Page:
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Far Above Rubies
by [?]

Another thing I must mention is that, although his mind was constantly haunted by imaginary forms of loveliness, he had never yet been what is called in love. For he had never yet seen anyone who even approached his idea of spiritual at once and physical attraction. He was content to live and wait, without even the notion that he was waiting for anything. He went on writing his verses, and receiving the reward, such as it was, of having placed on record the thoughts which had come to him, so that he might at will recall them. Neither had he any thought of the mental soil which was thus slowly gathering for the possible growth of an unknown seed, fit for growing and developing in that same unknown soil.

One day there arrived in that cold Northern city a certain cold, sunshiny morning, gay and sparkling, and with it the beginning of what, for want of a better word, we may call his fate. He knew nothing of its approach, had not the slightest prevision that the divinity had that moment put his hand to the shaping of his rough-hewn ends. It was early October by the calendar, but leaves brown and spotted and dry lay already in little heaps on the pavement–heaps made and unmade continually, as if for the sport of the keen wind that now scattered them with a rush, and again, extemporizing a little evanescent whirlpool, gathered a fresh heap upon the flags, again to rush asunder, as in direst terror of the fresh-invading wind, determined yet again to scatter them, a broken rout of escaping fugitives. Along the pavement, seemingly in furtherance of the careless design of the wind, a girl went heedlessly scushling along among the unresting and unresisting leaves, making with her rather short skirt a mimic whirlwind of her own. Her eyes were fixed on the ground, and she seemed absorbed in anxious thought, which thought had its origin in one of the commonest causes of human perplexity–the need of money, and the impossibility of devising a scheme by which to procure any. It was but a few weeks since her father had died, leaving behind him such a scanty provision for his widow and child that only by the utmost care and coaxing were they able from the first to make it meet their necessities. Nor, indeed, would it have been possible for them to subsist had not a brother of the widow supplemented their poor resources with an uncertain contingent, whose continuance he was not able to secure, or even dared to promise.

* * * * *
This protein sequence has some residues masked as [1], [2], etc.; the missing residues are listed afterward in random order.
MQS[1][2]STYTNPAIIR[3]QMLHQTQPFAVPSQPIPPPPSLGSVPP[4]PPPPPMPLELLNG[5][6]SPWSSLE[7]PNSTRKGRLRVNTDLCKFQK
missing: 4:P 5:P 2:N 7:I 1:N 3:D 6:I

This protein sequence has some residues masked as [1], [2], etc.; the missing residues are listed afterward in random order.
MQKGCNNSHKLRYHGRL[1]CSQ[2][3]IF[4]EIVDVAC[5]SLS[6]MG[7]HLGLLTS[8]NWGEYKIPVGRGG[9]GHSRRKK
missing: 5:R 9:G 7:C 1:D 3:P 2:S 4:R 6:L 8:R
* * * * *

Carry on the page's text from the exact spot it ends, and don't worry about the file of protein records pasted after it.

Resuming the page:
At the present moment, however, it was not anxiety as to their own affairs that occupied the mind of Annie Melville, near enough as that might have lain; it was the unhappy condition in which the imprudence of a school-friend–almost her only friend–had involved herself by her hasty marriage with a man who, up to the present moment, had shown no faculty for helping himself or the wife he had involved in his fate, and who did not know where or by what means to procure even the bread of which they were in immediate want.

Now Annie had never had to suffer hunger, and the idea that her companion from childhood should be exposed to such a fate was what she could not bear. Yet, for any way out of it she could see, it would have to be borne. She might possibly, by herself going without, have given her a good piece of bread; but then she would certainly share it with her foolish husband, and there would be little satisfaction in that! They had already arrived at a stage in their downward progress when not gold, or even silver, but bare copper, was lacking as the equivalent for the bread that could but keep them alive until the next rousing of the hunger that even now lay across their threshold. And how could she, in her all but absolute poverty, do anything? Her mother was but one pace or so from the same goal, and would, as a mother must, interfere to prevent her useless postponement of the inevitable. It was clear she could do nothing–and yet she could ill consent that it should be so.